We’re pleased to welcome Dr Laura back to Eventing Nation with an explanation for “heart attacks” and sudden death experienced by sport horses. When she’s not writing for EN or competing her own two event horses, Dr. Laura is a respected vet at Hagyard Equine Medical Institute in Lexington, Kentucky. If you have anything you’d like Dr her to tackle, please submit your queries in the comments section below. Thank you as always to Dr Laura for sharing her time and knowledge so generously, and thank you for reading. Previous entries: [HITS Thermal], [2013 FEI Veterinary Rules, Treatments, and Kissing Spine]
“Heart Attacks” and Sudden Death in Horses
Dr. Laura Werner
EKG of Ventricular Tachycardia in a horse
With the recent loss of Neveah and other wonderful horses in the event world and international show jumpers, such as Hickstead, sudden deaths during high profile competitions have been brought to our attention again. Heart attacks in humans are usually caused by underlying disease or blockage of the coronary vessels that supply blood to the heart itself, causing a fatal arrhythmia , heart attack or acute myocardial infarctions. Unlike humans, horses fortunately have much healthier diets and usually do not get blockage of these arteries or infarction of the heart muscle itself.
Many of these sudden deaths in horses are caused by aortic rupture or aneurysm. The aorta is the main vessel that carries oxygenated blood from the heart to the rest of the body. Tears or aneurysms can occur in this main vessel in the heart itself, the chest, or the abdominal cavity, causing a sudden, severe drop in blood pressure and death within a few seconds to minutes. Sometimes the pericardium (the sac around the heart), chest, or abdomen is filled with blood. Tears can occur within the vessel walls that can cause the horse to have an electrical disturbance or fatal abnormal rhythm of the heart, with resulting collapse and death. The cause is mostly unknown, but theories of older horses with a weakening of the vessels, copper insufficiency in the diet, and possible parasite migration, have all been proposed. Some horses may have underlying defects or leaky heart valves, for example, that have been previously undiagnosed. Often these events seem to be associated when a horse is jumping an obstacle, can be secondary to trauma from a fall at an obstacle, or even can occur when stallions are breeding a mare.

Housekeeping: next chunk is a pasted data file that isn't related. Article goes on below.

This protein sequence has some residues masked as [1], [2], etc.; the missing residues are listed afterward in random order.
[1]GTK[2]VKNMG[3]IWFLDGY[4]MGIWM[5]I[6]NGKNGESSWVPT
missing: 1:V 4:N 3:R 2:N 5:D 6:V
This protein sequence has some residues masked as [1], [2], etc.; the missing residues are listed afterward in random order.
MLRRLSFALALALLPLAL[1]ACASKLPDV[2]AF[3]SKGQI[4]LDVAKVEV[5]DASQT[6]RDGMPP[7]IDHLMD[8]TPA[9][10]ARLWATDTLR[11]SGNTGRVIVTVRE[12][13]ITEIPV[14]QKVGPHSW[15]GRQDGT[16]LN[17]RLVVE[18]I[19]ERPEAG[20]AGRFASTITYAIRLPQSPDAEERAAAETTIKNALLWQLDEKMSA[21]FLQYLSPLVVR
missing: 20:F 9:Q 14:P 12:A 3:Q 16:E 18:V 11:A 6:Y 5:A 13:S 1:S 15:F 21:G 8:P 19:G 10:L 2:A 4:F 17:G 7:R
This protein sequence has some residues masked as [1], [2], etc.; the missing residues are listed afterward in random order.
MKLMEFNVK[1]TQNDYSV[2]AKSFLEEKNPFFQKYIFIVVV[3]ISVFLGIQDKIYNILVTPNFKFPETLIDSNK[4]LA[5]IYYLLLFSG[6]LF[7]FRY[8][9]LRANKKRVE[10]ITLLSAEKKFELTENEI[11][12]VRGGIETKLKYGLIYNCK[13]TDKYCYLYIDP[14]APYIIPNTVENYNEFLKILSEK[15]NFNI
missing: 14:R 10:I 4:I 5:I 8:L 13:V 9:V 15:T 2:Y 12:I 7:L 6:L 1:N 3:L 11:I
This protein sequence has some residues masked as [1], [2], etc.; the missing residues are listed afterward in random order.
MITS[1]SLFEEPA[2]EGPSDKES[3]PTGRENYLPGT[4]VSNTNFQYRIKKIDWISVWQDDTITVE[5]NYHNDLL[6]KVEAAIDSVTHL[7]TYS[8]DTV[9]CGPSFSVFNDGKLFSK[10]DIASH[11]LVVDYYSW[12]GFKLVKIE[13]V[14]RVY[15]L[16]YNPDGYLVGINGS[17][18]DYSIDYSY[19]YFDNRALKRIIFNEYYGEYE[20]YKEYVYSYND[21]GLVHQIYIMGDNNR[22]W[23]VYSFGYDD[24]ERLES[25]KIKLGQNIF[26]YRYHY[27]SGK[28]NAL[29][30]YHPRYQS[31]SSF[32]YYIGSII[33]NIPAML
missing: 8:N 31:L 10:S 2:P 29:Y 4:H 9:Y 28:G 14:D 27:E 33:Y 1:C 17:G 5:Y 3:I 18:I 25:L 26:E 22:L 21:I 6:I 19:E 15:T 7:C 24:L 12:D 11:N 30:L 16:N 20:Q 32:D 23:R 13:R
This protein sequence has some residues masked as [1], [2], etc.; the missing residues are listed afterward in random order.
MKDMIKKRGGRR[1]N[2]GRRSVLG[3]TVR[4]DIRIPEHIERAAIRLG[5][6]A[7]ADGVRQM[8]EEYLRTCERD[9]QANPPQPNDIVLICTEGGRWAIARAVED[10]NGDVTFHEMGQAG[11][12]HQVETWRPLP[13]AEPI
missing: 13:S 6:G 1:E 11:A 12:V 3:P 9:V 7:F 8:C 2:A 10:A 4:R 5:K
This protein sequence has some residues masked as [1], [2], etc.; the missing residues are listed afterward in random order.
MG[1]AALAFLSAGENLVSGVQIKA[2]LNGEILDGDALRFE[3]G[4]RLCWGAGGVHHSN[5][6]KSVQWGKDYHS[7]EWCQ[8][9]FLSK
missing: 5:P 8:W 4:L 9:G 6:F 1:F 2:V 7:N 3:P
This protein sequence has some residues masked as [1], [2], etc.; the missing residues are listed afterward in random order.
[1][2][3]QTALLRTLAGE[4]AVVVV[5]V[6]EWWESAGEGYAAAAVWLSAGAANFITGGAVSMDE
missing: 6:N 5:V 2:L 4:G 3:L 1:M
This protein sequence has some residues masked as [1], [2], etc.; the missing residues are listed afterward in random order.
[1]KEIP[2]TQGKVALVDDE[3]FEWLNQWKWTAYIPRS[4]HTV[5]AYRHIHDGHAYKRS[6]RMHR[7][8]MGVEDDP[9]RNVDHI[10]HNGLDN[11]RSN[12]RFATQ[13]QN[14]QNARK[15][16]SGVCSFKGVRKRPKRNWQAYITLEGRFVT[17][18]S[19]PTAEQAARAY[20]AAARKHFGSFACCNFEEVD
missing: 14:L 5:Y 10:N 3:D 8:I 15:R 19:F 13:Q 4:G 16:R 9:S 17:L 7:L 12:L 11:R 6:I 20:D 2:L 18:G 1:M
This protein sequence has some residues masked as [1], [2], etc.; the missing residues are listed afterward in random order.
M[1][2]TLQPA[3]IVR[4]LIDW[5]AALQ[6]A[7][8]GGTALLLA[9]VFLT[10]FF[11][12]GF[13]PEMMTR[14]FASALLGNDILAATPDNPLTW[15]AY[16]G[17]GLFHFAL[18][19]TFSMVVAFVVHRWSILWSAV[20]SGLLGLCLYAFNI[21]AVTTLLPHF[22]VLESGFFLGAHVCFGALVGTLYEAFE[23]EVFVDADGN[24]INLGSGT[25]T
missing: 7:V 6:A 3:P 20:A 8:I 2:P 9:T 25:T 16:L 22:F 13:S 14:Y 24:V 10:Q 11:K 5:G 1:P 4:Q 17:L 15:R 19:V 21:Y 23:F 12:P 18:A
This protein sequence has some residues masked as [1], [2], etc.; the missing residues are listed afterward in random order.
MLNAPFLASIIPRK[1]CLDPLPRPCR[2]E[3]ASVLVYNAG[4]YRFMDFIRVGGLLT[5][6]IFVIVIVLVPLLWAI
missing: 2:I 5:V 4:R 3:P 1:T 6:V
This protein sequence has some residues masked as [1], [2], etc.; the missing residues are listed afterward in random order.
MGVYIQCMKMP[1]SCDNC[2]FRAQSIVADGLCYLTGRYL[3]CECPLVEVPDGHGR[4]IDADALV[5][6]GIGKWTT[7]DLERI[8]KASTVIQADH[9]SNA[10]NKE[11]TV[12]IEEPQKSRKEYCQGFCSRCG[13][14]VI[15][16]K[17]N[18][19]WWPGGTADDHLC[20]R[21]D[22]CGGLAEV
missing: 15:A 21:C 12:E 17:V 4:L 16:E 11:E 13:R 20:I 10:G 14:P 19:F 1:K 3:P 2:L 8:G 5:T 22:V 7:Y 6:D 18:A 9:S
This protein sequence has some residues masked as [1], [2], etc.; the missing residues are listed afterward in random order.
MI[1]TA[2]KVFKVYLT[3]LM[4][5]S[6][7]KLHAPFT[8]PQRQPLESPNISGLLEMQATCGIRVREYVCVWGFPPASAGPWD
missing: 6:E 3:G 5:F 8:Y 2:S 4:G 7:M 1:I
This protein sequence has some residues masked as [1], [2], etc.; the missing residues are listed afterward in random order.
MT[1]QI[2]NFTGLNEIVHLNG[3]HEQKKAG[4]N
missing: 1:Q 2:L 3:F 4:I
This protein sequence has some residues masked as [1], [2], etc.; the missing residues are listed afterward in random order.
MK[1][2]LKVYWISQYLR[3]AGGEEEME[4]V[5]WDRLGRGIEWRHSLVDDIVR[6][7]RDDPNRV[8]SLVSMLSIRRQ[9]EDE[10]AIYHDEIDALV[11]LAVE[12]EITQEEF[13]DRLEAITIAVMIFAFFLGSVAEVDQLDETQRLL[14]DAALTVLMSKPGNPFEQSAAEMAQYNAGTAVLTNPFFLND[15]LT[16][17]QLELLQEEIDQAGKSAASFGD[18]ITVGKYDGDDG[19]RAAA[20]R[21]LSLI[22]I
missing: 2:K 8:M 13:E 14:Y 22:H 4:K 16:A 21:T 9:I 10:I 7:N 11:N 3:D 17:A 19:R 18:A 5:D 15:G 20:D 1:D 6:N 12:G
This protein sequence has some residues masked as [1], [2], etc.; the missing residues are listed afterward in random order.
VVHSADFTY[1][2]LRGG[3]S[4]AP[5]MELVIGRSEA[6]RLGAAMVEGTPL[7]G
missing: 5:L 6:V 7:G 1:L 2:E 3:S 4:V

There are also cases of sudden collapse and death where no aneurysm or aortic rupture is found. The cause is unknown but many researchers believe that the horses may develop a fatal arrhythmia of the heart. Some horses may have underlying heart defects or disease that have been previously undiagnosed. These cases may be similar to young human adults at athletic events that have sudden collapse and death. Many of these human cases also have underlying heart defects or diseases that have been previously undiagnosed.
Researchers of the USEA Cardiovascular and Pulmonary Research program are working on collecting valuable information to help determine any causes and if there are any ways to pre-diagnose any problem before a tragic event occurs. These studies are voluntary at many of the larger three- day events and everyone’s participation is critical to help veterinary researchers find a cause and solution. An EKG (or measurement of electrical activity of the heart), echocardiograms (ultrasound of the heart), as well as drawing a blood sample before and after cross country to look at cardiac enzymes are some examples of the data being collected as part of the research. These tests are non-invasive, but essential for researchers to obtain at all levels of competitions. They are working on developing equipment that can record the rhythm and electrical activity of the heart while horses are galloping and jumping on cross country. Though an unfortunate topic, necropsy (or an autopsy for horses) examinations also provide valuable information to find any predisposing factors or links to horse fatalities.
I spoke with researchers Drs. Catherine Kohn and Mark Hart about the program. They are looking at some larger competitions hopefully over the summer to examine horses of all levels as they finish cross-country and record electrocardiograms or EKG ‘s. The more data that they can obtain, the closer they can get to find a cause. Dr. Mark Hart, a human cardiologist and avid supporter of eventing, said it best when I spoke with him, “ We owe it to our equine partners to try to identify any problems ahead of time.”